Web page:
Abstract

A canyon building houses special nuclear material processing facilities in two canyon like structures, each with approximately a million cubic feet of air space and a hundred thousand hydraulic equivalent feet of ductwork of various cross sections. The canyon ventilation system is a “once through” design with separate supply and exhaust fans, utilizes two large sand filters to remove radionuclide particulate matter, and exhausts through a tall stack. The ventilation equipment is similar to most industrial ventilation systems. However, in a canyon building, nuclear contamination prohibits access to a large portion of the system and therefore limits the kind of plant data possible. The facility investigated is 40 years old and is operating with original or replacement equipment of comparable antiquity. These factors, access and aged equipment, present a challenge in gauging the performance of canyon ventilation, particularly under uncommon operating conditions.

The ability to assess canyon ventilation system performance became critical with time, as the system took on additional exhaust loads and aging equipment approached design maximum. Many “What if?” questions, needed to address modernization/safety issues, are difficult to answer without a dynamic model.

This paper describes the development, the validation and the utilization of a dynamic model to analyze the capacity of this ventilation system, under many unusual but likely conditions.

The development of a ventilation model with volume and hydraulics of this scale is unique. The resultant model resolutions of better than 0.05″wg under normal plant conditions and approximately 0.2″wg under all plant conditions achievable with a desktop computer is a benchmark of the power of micro-computers. The detail planning and the persistent execution of large scale plant experiments under very restrictive conditions not only produced data to validate the model but lent credence to subsequent applications of the model to mission oriented analysis.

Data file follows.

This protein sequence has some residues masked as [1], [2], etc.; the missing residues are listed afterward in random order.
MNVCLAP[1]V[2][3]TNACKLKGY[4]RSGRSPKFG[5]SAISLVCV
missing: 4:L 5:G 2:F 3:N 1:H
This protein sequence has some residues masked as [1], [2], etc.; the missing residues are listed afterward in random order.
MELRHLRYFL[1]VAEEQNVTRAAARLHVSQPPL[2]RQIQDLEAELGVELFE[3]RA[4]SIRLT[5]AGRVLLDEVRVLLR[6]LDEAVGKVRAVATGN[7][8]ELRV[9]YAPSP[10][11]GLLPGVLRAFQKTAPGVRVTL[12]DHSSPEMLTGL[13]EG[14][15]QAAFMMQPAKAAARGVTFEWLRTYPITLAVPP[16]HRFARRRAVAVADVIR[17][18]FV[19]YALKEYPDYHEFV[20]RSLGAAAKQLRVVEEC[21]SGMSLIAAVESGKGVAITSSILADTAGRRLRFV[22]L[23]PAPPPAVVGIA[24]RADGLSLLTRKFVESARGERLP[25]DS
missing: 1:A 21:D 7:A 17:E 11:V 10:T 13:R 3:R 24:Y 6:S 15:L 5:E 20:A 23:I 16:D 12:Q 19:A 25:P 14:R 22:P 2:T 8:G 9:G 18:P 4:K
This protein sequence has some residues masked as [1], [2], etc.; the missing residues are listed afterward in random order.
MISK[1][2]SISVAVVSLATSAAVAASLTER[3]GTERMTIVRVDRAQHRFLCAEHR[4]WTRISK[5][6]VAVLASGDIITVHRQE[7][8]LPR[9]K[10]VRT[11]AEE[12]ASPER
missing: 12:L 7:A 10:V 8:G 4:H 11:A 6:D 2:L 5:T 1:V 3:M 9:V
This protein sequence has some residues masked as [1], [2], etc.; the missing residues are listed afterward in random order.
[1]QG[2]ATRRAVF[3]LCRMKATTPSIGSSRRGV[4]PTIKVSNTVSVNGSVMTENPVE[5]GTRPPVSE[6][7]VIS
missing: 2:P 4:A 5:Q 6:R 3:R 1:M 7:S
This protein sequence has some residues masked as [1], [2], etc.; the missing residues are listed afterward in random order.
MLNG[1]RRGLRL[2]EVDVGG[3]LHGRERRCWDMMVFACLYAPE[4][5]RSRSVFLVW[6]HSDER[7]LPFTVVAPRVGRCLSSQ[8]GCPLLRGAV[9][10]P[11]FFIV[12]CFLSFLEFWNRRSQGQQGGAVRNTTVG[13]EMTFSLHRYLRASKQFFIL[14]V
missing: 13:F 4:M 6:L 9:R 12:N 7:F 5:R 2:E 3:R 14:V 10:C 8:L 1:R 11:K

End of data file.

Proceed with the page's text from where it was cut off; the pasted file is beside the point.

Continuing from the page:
Modelling methodology adopted a two parameter space approach, rational parameters and irrational parameters. Rational parameters, such as fan age-factors, idle parameters, infiltration areas and tunnel hydraulic parameters are deduced from plant data based on certain hydraulic models. Due to limited accessibility and therefore partial data availability, the identification of irrational model parameters, such as register positions and unidentifiable infiltrations, required unique treatment of the parameter space. These unique parameters were identified by a numerical search strategy to minimize a set of performance indices. With the large number of parameters, this further attests to our strategy in utilizing the computing power of modern micros. Nine irrational parameters at five levels and 12 sets of plant data, counting up to 540 runs, were completely searched over the time span of a long weekend.

Some key results, in assessing emergency operation, in evaluating modernization options, are presented to illustrate the functions of the dynamic model.

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